HomeGeneral InterestNational Railway Museum inspires future engineers

National Railway Museum inspires future engineers

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Railway engineers looking at the exhibits in the National Railway Museum (NRM) at York must surely be impressed by their predecessors’ achievements. An example is the museum’s 98-tonne Merchant Navy class steam locomotive which was built in 1949. This is sectioned to reveal how Britain’s last steam locomotives were designed to maximise their thermal efficiency and get the maximum power from their superheated steam.

A further example is the cross-sectional working model of a Deltic diesel engine showing its compact design. This shows how two of these engines could be fitted inside a Deltic diesel locomotive to give it a power output of 3,300hp. One of the museum’s star exhibits, its A4 class locomotive, Mallard, achieved the world record speed of 126mph for a steam locomotive in 1938, though after it did so it had to be sent to a workshop to repair an overheated big end bearing.

The UK certainly has an impressive railway engineering heritage in which there is great interest. The NRM attracts over 650,000 visitors each year whilst heritage railways have over 10 million visitors a year. Yet today’s railway engineering is much more impressive than the museum’s exhibits.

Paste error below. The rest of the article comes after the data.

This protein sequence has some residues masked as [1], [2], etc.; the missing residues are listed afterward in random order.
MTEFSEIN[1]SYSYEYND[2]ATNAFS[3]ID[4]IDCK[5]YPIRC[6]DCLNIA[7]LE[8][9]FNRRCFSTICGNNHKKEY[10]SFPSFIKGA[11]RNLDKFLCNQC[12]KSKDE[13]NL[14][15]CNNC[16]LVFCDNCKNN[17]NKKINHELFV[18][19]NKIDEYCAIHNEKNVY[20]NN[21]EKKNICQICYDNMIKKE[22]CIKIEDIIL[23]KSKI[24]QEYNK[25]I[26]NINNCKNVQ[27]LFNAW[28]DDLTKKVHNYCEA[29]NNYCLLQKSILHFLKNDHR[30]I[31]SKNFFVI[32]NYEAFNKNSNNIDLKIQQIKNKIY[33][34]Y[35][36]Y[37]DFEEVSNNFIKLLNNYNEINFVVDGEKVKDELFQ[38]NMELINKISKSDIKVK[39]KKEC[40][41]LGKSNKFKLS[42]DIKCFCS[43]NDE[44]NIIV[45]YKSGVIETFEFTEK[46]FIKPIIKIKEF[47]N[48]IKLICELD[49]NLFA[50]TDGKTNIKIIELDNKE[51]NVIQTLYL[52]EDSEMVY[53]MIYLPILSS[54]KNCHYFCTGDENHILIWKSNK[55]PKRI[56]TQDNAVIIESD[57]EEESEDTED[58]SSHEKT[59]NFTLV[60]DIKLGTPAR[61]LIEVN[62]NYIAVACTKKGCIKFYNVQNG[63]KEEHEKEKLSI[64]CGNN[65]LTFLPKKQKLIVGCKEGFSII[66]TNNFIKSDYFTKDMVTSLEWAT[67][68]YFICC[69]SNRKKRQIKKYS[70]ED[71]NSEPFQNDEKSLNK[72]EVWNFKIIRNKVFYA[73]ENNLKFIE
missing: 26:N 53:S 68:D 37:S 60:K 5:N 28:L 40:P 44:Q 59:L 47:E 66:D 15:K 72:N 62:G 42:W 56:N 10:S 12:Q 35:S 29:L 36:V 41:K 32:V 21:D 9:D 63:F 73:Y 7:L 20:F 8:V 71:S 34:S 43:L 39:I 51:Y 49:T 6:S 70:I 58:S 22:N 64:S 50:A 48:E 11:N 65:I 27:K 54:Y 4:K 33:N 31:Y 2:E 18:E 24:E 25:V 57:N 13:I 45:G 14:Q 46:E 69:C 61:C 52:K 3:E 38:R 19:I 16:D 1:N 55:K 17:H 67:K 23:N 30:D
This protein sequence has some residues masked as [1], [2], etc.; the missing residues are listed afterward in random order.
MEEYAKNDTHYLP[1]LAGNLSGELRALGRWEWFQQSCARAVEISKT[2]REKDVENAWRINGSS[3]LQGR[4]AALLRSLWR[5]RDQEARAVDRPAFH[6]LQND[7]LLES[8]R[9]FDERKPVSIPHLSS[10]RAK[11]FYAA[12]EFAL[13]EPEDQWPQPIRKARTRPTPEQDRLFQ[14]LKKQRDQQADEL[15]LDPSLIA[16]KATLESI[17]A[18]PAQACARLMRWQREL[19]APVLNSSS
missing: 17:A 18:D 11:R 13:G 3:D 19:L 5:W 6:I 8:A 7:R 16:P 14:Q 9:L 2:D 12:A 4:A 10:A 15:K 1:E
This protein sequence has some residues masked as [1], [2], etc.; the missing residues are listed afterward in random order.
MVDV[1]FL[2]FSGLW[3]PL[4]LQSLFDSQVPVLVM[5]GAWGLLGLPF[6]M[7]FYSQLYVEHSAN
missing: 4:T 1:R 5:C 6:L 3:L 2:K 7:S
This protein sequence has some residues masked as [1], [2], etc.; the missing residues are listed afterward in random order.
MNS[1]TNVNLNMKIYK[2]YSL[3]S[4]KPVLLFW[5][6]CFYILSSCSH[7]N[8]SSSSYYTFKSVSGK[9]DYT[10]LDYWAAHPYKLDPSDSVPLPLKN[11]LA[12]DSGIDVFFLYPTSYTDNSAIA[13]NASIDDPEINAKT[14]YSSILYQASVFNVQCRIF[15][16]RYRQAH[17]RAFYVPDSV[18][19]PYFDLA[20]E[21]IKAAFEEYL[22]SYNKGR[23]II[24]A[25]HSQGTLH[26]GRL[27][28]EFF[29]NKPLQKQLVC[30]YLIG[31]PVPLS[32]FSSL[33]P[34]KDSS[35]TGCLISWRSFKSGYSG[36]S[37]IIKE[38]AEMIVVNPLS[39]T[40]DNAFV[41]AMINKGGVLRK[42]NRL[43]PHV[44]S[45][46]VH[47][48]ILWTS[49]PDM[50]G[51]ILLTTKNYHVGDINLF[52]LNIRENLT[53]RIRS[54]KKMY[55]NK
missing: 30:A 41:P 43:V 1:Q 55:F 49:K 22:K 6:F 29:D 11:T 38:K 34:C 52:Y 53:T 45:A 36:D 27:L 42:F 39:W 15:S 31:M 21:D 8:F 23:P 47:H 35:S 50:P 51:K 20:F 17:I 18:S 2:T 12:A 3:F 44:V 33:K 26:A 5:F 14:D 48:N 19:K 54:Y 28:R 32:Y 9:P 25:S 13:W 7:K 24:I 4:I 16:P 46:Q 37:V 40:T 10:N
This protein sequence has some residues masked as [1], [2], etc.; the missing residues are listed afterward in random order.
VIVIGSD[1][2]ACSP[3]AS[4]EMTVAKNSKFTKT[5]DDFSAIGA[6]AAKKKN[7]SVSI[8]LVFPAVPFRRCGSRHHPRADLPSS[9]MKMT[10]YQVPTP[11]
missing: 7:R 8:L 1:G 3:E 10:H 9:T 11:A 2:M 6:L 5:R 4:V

Railway engineering today

The speed of Mallard’s one-off record breaking run is now commonplace with most long-distance passenger trains running at 125mph. Today’s railways are a complex system in which trains, track, signalling, telecoms, and electrification systems have evolved together to form a highly efficient, high-capacity transport system which offers significant benefits because:

Cross section of a Deltic engine. Credit: David Shirres.

Loads are efficiently distributed – typically a maximum dynamic wheel force of 350 kN gives a rail head pressure of 2.8 kN/mm which is progressively reduced through the rails, sleepers, and ballast to 0.5 N/mm.

Low resistance to motion – the rolling resistance of steel wheels on steel rails is about 0.1% of the weight of the train compared with about 1% for car tyres on a road. At speed, close coupled railway vehicles have a lower aerodynamic resistance to motion than the same number of individual vehicles.

High passenger and freight capacity – coupling many vehicles together offers high freight and passenger capacity. HS2 is designed for 18 trains an hour, each with 1,100 seats (i.e. 20,000 passengers per hour). A much wider three-lane motorway carries around 6,000 people per hour.